When you partake in domestic air travel in the US as frequently as I do, it often seems as though not even one day can pass without stumbling into a silly encounter with the TSA.
Today during my mid-afternoon taxpayer-funded exercise in futility, I began the typical routine one expects to complete when partaking in the TSA pre-check program. That is, as I approached and entered the screening area, I left my laptop and liquids in my checked bags, left my shoes and belt on my body where they belong, and waited in line for my property to be x-rayed and my body to be scanned for offensive amounts of metal.
While I waited for the slower-than-molasses conveyor belt to feed my items into the X-ray machine, a particularly friendly-looking TSA goon zeroed in on me at me and asked, “do you have laptops or liquids in your bags?”
To which I responded, “Yes, both.”
She looked at me, puzzled. She followed up, “well sir you have to take those out.”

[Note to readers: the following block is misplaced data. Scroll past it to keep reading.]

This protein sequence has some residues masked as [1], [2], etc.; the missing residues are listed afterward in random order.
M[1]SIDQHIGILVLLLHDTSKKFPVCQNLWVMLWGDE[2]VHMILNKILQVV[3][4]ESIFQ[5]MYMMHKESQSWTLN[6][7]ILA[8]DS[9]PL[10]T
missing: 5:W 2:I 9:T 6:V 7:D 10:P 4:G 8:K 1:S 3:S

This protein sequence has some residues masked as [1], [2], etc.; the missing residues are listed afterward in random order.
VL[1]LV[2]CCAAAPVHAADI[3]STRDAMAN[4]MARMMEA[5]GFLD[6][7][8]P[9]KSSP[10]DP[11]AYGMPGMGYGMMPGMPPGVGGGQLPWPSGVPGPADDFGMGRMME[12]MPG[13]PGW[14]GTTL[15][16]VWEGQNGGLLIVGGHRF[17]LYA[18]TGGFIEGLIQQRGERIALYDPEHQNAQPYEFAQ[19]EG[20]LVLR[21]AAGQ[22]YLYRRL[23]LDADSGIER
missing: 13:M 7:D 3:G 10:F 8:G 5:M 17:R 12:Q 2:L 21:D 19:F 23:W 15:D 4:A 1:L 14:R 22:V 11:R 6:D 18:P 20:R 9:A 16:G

Such instructions aren’t part of the typical TSA pre-check routine, so I inquired, “has the TSA pre-check program changed?”
She replied, “TSA pre-check is only during certain hours now. We’re currently operating under the Expedited Screening Program. You’ll need to remove your liquids and your laptop from your bag.”
Without thinking much, I replied, “… and this process of suddenly changing the standard process, with zero notice to travelers, having this conversation with me and undoubtedly countless others, and ultimately making me and every other confused soul remove items from our baggage that you’ve painstakingly trained us to routinely leave inside our baggage… this process is called expedited?”
She laughed, looked me straight in the face and said, “that makes zero sense, doesn’t it?”
I enjoyed her honesty and instinctively chuckled. “That’s government for ya,” I said.
She smiled back and gave me a friendly eye-roll that said, “tell me about it.”
I hope someday this kind, understanding soul gets fed up and ditches her employment with the State in favor of the private sector where she might actually contribute to society. One can hope, right?